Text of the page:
The more you give, the more you get. This conflicting concept is an oft-repeated theme across centuries and cultures for good reason.
As humans we seek meaning and connection. One of the best ways to achieve a more healthy, purposeful, and happy life is to practice generosity.
Lucky for all of us who seek proof before we try things, several researchers have spent their careers studying how and why practicing generosity creates happiness.
Researching generosity and happiness
In their book, The Paradox of Generosity, Dr. Christian Smith, Director of Notre Dame’s Science of Generosity Initiative, and research fellow Hilary Davidson, use a mixed method of surveys and interviews to dive into how generosity affects the outcomes of happiness in American lives.
The chapters of the book start with empirical evidence of how generous practices improve the well-being of practitioners and end with qualitative case studies demonstrating the dynamics of the role of generosity in people’s lives.
One major conclusion of the book is that to reap the rewards of generosity, the act of giving must be desired and not self-serving. Inauthentic generosity does not lead to happiness.
For more proof regarding why generosity makes us happier, other researchers have looked directly into the brain for insight.
Previous research published in Nature Communications by Phillipe Tobler and Ernst Fehr, both from the Department of Economics at the University of Zurich (UZH) in Switzerland, mapped a neural link between generosity and happiness using functional MRI (fMRI). The researchers analyzed two groups of participants who pre-committed to spend a weekly monetary endowment. The experimental group pledged to spend their endowment on others compared to a control group who committed to spend the weekly endowment on themselves. The interesting aspect to the study is that the participants did not receive or spend any money during the experiment. The fMRI analyses were performed as participants were given decision-making tasks relative to the endowments before distribution. The results of their experiments showed the pre-committed “giving” group, compared to the control group, displayed much greater activity of two brain regions, the temporo-parietal junction (TPJ), a part of the brain correlated to altruistic behavior, and the “happiness-related” brain area of the ventral striatum. This study provides evidence that generosity can change brain activity in ways that increase feelings of happiness even if a generous act is just imagined.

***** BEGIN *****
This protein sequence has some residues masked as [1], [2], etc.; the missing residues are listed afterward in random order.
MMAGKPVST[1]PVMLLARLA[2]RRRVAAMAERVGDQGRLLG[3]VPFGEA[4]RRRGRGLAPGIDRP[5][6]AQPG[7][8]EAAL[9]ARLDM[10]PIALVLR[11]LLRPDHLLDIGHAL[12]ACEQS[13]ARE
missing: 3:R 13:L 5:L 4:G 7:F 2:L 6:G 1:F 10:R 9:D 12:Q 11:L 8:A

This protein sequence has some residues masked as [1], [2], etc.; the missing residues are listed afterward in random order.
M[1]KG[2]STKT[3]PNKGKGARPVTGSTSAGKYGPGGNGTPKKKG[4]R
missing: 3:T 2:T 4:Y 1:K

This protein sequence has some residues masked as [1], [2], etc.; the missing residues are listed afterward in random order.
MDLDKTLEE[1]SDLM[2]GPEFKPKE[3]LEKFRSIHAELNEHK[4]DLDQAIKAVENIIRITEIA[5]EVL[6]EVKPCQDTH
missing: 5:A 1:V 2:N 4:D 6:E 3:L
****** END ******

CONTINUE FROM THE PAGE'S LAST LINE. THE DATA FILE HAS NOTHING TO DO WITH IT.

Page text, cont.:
An important finding of Tobler and Fehr’s research is that the neural link between generosity and happiness is dependent upon an individual committing to be generous to override selfish motives. This finding concurs with Smith and Davidson’s conclusion that giving makes us happier, but only if it isn’t self-serving.
How to put proof into practice
There is much more evidence supporting the connection between giving and happiness, but here are two takeaways to put into practice:
1. Giving comes in many forms. Pick a way to give that is true to you, for example, donating money, volunteering time, giving attention, providing an ear, visiting relatives, pet-sitting, mentoring, passing down knowledge, training, supporting other’s choices, etc.
2. Find a way to pre-commit your generosity to make it easier to sustain and engage the TPJ, for example, join an organization that you believe in, make a public pledge to donate money, set-up a standing meeting to meet a friend, commit to a mentoring organization, etc.
The research illustrates that giving can make us happier but only if our generosity is authentic.
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Julia Fletcher founded JEFS Storytelling Arts to use her unique research skills and artistic talents to create custom visual stories that help clients' increase engagement and promote the education of their audience.